Time and time again, when given a time for comprehensive immigration reform, Republicans took a pass. First it was the McCain-Kennedy bill; then McCain walked away from his own bill and years later we are still waiting. Vulnerable Americans remain in the shadows. We cannot wait any longer -- we need to act now to help these DREAMers -- these kids who came here to America through no fault of their own. Not just Latinos, Asian Americans and others from many countries now are here.
As President Obama says, they are Americans in their lives, in their commitment to academics and in some cases military service; they are Americans everywhere but on paper. So as they came out of the shadows this week, we were faced with a stark choice: will we welcome them as fully enfranchised members of society and then pass legislation to bring their parents and grandparents out of the shadows with them, or will we slap them in the face like Jan Brewer did in Arizona?
Whether we stand with DREAMers will show not who they are but who we are as Americans. The fact that former immigration reformer turned self-deportation proponent Mitt Romney stands by Jan Brewer after what she said and did in Arizona last week to cut off public benefits and drivers' licenses for DREAMers tells you everything you need to know about who he is.
So the stakes for 2012 come down to the very essence of democracy. You make the choices. Do you want Barack Obama or Mitt Romney? Do you want Joe Biden or Paul Ryan? Do you want the policies of Jerry Brown or Jan Brewer? Do you want a law enforcement officer like California Attorney General Kamala Harris or like Arizona County Sheriff Joe Arpaio? Those are your choices. It is your democracy and these are your choices.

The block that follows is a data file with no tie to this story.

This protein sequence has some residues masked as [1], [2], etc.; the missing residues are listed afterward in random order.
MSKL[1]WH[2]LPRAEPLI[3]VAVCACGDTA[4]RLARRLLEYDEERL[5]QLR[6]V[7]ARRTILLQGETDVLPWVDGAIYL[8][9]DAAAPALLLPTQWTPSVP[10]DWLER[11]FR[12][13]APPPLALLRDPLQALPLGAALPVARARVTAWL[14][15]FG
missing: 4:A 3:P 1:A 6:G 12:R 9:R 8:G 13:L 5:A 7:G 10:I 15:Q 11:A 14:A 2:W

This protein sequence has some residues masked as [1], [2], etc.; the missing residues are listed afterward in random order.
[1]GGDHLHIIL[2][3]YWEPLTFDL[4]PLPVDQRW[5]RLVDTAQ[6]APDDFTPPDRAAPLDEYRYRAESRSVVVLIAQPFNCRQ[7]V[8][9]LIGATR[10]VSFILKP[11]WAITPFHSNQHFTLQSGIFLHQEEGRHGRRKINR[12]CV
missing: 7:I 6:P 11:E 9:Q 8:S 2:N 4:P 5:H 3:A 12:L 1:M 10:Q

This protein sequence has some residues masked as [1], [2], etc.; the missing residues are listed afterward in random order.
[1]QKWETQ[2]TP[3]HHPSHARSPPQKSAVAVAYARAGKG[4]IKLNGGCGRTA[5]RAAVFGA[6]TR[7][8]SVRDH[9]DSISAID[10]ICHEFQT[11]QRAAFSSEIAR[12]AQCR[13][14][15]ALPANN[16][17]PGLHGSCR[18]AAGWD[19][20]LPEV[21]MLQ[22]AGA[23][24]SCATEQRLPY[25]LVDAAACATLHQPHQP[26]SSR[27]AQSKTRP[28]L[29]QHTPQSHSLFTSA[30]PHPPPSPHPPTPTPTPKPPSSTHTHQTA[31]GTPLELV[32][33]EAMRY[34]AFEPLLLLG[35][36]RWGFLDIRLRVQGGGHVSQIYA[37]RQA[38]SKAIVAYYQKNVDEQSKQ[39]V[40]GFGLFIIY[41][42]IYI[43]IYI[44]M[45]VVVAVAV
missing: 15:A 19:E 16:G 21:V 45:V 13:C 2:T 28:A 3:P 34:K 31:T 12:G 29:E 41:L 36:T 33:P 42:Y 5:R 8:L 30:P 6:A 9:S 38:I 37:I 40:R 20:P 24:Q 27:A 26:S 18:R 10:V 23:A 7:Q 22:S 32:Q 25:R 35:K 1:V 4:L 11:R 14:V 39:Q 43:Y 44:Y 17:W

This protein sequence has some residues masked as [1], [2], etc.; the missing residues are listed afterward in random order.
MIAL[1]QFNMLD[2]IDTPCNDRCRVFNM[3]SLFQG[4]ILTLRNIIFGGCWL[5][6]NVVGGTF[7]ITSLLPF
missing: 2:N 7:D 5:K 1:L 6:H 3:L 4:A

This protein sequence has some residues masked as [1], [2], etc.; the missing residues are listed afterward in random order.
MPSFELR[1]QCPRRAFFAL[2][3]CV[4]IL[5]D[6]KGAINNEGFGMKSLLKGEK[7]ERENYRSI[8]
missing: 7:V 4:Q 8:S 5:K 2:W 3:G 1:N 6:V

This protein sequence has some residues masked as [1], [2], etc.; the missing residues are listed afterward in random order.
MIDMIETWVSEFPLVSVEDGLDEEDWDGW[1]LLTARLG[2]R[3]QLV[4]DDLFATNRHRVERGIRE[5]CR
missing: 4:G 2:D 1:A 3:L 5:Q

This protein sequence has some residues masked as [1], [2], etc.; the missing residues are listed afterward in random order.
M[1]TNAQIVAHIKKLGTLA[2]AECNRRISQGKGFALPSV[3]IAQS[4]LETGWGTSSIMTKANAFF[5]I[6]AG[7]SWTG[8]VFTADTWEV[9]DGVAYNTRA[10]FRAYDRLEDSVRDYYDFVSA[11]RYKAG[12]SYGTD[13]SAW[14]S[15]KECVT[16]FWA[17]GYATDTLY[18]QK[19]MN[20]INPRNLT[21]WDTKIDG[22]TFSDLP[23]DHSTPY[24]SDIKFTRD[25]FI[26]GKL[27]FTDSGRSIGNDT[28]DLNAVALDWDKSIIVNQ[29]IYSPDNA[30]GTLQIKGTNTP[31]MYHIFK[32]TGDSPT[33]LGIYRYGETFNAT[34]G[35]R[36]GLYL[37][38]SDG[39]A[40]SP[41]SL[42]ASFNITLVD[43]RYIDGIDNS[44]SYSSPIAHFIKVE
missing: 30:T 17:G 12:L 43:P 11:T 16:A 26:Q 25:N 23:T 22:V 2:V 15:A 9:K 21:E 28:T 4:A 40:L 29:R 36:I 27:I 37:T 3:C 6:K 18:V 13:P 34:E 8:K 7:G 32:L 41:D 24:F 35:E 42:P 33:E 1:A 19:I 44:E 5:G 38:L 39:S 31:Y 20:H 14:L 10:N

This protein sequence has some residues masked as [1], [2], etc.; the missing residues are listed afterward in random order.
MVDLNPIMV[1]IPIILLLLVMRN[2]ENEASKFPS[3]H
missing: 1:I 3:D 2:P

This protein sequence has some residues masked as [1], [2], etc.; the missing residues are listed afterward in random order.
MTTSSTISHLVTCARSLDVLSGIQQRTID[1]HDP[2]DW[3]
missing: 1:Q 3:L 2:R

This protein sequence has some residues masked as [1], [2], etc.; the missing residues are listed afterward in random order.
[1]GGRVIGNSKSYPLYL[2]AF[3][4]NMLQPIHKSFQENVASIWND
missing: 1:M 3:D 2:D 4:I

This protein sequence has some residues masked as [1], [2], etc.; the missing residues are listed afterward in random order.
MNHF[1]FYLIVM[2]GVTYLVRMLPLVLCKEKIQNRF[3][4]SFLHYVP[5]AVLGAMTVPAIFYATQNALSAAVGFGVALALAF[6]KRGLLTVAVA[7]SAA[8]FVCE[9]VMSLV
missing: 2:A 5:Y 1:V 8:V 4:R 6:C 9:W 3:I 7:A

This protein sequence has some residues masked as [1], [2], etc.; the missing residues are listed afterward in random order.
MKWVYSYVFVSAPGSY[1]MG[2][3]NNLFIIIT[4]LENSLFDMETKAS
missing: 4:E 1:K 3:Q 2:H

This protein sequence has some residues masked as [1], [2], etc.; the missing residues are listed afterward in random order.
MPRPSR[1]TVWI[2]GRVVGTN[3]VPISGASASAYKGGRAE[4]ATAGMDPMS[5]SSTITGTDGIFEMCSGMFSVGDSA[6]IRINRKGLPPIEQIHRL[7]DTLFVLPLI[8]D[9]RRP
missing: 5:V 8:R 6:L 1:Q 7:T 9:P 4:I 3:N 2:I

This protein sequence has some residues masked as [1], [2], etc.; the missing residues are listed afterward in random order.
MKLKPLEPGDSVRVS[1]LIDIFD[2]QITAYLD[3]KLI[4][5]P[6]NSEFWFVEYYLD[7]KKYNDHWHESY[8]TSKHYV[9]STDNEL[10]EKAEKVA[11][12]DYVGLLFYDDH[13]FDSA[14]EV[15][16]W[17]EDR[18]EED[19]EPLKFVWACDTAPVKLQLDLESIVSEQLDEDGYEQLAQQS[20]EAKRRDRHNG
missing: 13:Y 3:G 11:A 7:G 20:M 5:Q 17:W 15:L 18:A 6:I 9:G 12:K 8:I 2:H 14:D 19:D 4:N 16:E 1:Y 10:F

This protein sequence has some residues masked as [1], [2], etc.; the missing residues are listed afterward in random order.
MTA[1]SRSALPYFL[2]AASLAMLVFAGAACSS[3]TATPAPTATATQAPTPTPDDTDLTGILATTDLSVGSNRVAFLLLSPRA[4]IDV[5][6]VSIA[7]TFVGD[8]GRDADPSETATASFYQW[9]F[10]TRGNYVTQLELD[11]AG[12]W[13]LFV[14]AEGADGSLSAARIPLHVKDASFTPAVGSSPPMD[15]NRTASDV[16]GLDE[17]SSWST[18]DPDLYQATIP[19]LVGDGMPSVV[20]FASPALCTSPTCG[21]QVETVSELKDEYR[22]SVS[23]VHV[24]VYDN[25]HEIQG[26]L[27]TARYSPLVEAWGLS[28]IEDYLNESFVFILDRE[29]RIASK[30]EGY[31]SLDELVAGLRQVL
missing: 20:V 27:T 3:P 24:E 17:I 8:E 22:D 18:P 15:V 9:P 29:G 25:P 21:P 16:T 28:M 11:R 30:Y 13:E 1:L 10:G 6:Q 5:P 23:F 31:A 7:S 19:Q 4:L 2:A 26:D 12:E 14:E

The democracy challenge of 2012 comes as we mark the 92nd anniversary of the 19th Amendment, when women earned the right to vote. Our iron-jawed angels, our suffragettes, didn't march so that women could be silenced or limited in controlling our bodies or our healthcare choices or told by Congressmen like Todd Akin and Paul Ryan that only "forcible rape" or "legitimate" rape is rape when we know that ALL rape is rape. Our farmworkers didn't march so that unions could be denied a voice on the job and safe, decent working conditions. Our civil rights heroes didn't march so that voter suppression and voter depression could keep people from the polls. Democrats didn't march and vote and fight for Social Security, Medicare, Medicaid and universal healthcare so that Republicans could tear down the Americans safety net for our children, our seniors, and our vulnerable Americans. Our president and Democratic lawmakers in Congress didn't help usher DREAMers out of the shadows to see them forced back in or sent away.
If you are looking for the stakes in 2012, look with me to the dawn to the twilight and to the shadows -- to the children the seniors and the DREAMers. Look for those who stand with children, seniors and DREAMers in deeds, not just words. Then get out to your precincts, your BBQs, your rallies and, most of all, your ballot boxes to give them your vote.